The 20th of October 2010 will be the first ever World Statistics Day (WSD), a day created to recognize the achievements the global statistics systems at both national and international levels. The day, which was created by the United Nations Statistics Division, will advocate the work of many statisticians across the world who work within different settings, cultures and domains.The three key words chosen to highlight WSD are Service, Professionalism and Integrity.
United Nations Secretary General Ban Ki-moon stated “Let us make this historic World Statistics Day a success by acknowledging and celebrating the role of statistics in the social and economic development of our societies and by dedicating further efforts and resources to strengthening national statistical capacity”
The OECD is also celebrating World Statistics Day, centering the day around “Better Data for Better Policies”. After Mr. Marcos Bonturi, Deputy Chief of Staff of the Secretary-General, opens the meeting, Statisticians from throughout the OECD will showcase how they use statistics in innovative ways in their day to day work. After the presentations, interactive displays will show some of the innovative methods for using and disseminating statistics.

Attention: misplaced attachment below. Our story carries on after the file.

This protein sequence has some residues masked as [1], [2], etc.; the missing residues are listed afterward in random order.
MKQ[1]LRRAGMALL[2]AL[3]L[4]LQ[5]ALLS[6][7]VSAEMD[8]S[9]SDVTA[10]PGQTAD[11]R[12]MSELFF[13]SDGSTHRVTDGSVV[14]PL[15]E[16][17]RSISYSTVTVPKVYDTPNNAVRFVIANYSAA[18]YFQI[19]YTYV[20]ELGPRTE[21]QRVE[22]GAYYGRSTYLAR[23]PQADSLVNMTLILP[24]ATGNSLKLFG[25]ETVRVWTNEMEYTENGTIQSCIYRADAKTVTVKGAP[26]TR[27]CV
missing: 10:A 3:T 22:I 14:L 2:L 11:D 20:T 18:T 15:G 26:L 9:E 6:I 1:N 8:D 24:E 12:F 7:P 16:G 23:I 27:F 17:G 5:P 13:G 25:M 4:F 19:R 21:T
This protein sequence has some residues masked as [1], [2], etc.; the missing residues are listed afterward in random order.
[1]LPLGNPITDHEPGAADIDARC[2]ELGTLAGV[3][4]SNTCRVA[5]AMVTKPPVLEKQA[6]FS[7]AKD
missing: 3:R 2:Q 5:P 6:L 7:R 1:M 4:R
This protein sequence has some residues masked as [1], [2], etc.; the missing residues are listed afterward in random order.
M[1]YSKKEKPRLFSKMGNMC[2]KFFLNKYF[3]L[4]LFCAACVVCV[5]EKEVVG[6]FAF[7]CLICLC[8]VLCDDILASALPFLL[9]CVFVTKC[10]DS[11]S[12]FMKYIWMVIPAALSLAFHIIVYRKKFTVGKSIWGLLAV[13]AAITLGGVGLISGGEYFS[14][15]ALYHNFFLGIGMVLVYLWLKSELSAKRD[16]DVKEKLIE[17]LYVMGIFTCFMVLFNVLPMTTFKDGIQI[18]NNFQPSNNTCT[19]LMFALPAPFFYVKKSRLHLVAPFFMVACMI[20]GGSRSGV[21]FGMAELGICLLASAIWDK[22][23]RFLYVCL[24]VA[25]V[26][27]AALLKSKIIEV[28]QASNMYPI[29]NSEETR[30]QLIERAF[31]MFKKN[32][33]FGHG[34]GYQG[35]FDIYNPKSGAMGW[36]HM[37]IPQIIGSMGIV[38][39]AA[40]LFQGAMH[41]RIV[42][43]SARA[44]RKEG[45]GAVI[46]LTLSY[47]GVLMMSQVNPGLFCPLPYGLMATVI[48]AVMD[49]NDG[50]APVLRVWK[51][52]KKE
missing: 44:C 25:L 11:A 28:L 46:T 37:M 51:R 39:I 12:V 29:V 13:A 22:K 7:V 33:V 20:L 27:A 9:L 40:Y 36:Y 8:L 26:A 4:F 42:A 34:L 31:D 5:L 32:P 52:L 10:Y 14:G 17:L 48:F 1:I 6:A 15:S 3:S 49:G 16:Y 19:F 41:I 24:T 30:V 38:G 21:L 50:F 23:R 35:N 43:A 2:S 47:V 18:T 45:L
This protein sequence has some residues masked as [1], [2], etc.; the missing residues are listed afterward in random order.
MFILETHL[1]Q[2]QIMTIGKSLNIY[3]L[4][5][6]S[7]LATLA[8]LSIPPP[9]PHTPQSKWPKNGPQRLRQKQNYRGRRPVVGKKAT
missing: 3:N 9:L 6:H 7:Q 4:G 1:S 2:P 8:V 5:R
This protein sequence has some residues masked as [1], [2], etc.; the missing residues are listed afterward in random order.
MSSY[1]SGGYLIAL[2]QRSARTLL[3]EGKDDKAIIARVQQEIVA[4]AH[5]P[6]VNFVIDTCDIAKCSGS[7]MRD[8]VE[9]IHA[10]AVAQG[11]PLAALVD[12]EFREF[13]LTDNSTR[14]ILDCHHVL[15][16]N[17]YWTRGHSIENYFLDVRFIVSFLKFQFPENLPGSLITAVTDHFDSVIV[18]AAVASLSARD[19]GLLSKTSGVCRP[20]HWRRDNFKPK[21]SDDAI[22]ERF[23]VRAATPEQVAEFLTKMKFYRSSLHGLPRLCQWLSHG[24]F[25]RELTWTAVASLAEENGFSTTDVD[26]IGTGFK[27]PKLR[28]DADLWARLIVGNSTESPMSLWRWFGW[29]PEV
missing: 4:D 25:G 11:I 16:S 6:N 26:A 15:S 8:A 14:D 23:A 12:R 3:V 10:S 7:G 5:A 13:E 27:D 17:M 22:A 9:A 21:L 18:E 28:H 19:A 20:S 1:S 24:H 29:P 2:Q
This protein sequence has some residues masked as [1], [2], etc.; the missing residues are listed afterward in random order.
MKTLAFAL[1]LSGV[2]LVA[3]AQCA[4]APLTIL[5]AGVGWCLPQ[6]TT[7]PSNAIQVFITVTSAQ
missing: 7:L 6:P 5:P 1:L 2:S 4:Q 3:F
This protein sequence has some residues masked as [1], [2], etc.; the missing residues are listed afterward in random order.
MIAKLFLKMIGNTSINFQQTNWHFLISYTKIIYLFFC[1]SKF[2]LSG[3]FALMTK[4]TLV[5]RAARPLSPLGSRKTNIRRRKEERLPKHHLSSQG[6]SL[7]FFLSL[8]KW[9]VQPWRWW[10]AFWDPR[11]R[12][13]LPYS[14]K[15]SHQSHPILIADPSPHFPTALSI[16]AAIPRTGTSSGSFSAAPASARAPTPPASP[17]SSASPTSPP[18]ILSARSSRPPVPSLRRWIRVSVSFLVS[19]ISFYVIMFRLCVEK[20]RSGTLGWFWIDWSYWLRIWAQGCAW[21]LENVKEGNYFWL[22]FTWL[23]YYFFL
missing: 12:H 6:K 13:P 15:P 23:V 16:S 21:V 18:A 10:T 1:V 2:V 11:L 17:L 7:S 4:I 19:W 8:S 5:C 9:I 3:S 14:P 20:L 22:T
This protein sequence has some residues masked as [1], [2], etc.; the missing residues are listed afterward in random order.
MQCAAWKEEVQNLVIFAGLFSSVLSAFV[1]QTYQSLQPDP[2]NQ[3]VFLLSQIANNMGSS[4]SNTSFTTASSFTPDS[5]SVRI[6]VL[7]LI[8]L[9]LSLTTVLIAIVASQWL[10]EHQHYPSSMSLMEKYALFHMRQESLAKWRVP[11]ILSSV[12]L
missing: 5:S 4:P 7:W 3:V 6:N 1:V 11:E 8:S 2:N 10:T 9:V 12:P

The UN stresses that reliable and timely statistics and indicators are more important than ever:
“On this World Statistics Day, I urge all partners and stakeholders to work together to ensure that the necessary investments are made, adequate technical capacity is built, new data sources are explored and innovative processes are applied to give all countries the comprehensive information systems they need to achieve sustainable development,” stated Ban Ki-Moon, UN Secretary-General before the UN event in 2015.
Statistics is a way of collecting, analyzing, interpreting, presenting, and organizing data. Applying statistics to larger groups of data gives a general overview of issues, including scientific, industrial, or social problems.
“We need to ensure that everyone is counted, especially the most poor and vulnerable. No child’s birth shall remain unregistered. No incidence of disease, no matter how remote the location, shall remain unrecorded. We need local statistics to ensure that every child has access to education and we need global statistics to monitor the overall effects of climate change,” said Ban Ki-Moon.